Right after weight loss surgery, most people are very attentive and intentional about what, when and how they eat. They take small sips and later small bites, taking care to be very deliberate. They select foods and beverages based on the post-surgery diet progression, fluid and protein goals. Protein grams are counted and labels are closely read. They often comment that they feel in control of their eating, which may be very different than what they experienced before surgery. Excess weight drops rapidly, medications become a thing of the past and there is renewed health and wellness.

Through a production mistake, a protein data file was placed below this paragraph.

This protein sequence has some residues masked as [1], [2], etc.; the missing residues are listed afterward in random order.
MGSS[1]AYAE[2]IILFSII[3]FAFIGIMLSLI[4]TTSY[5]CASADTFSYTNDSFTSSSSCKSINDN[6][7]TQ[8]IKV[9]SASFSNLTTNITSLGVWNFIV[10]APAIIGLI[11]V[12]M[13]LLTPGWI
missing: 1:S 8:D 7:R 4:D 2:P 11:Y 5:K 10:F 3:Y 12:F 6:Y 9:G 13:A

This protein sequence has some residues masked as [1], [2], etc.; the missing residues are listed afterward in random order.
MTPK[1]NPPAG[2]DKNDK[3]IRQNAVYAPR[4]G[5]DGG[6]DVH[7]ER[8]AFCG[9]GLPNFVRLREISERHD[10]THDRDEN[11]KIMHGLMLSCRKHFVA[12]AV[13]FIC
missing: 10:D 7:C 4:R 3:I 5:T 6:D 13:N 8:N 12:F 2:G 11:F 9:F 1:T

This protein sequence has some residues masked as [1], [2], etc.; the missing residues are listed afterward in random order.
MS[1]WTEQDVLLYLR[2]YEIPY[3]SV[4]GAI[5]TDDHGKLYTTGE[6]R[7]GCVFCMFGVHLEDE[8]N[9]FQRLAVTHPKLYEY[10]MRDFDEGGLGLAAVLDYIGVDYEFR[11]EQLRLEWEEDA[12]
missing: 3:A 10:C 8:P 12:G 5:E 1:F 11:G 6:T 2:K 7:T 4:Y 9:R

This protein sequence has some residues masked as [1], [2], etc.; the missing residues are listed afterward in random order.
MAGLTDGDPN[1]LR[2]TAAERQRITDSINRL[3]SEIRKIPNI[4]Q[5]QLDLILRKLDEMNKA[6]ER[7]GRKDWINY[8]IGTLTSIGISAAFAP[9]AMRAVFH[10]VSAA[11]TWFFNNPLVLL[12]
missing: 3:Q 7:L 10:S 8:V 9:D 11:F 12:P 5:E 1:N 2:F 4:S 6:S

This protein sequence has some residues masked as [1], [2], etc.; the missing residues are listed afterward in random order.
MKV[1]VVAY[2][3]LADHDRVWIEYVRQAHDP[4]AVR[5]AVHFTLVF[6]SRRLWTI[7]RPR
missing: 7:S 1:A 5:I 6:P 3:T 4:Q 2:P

As time goes on, the natural tendency is for the focus to slowly shift away from eating to simply living life. Many good choices are still made, but the focus on eating is not as pronounced. There is danger to this shift in focus. Without focus, there is a tendency to overeat and not even recall what or how much was eaten shortly after finishing. When the attention to eating wanes, control over what is being eaten can be lost. Control can be lost to emotions, situations, food availability, and habits. Food may again be relied on as friendship, entertainment, numbing of feelings, and a host of purposes other than nourishing the body. Intentional eating can help keep the focus on healthy eating and provide boundaries and control.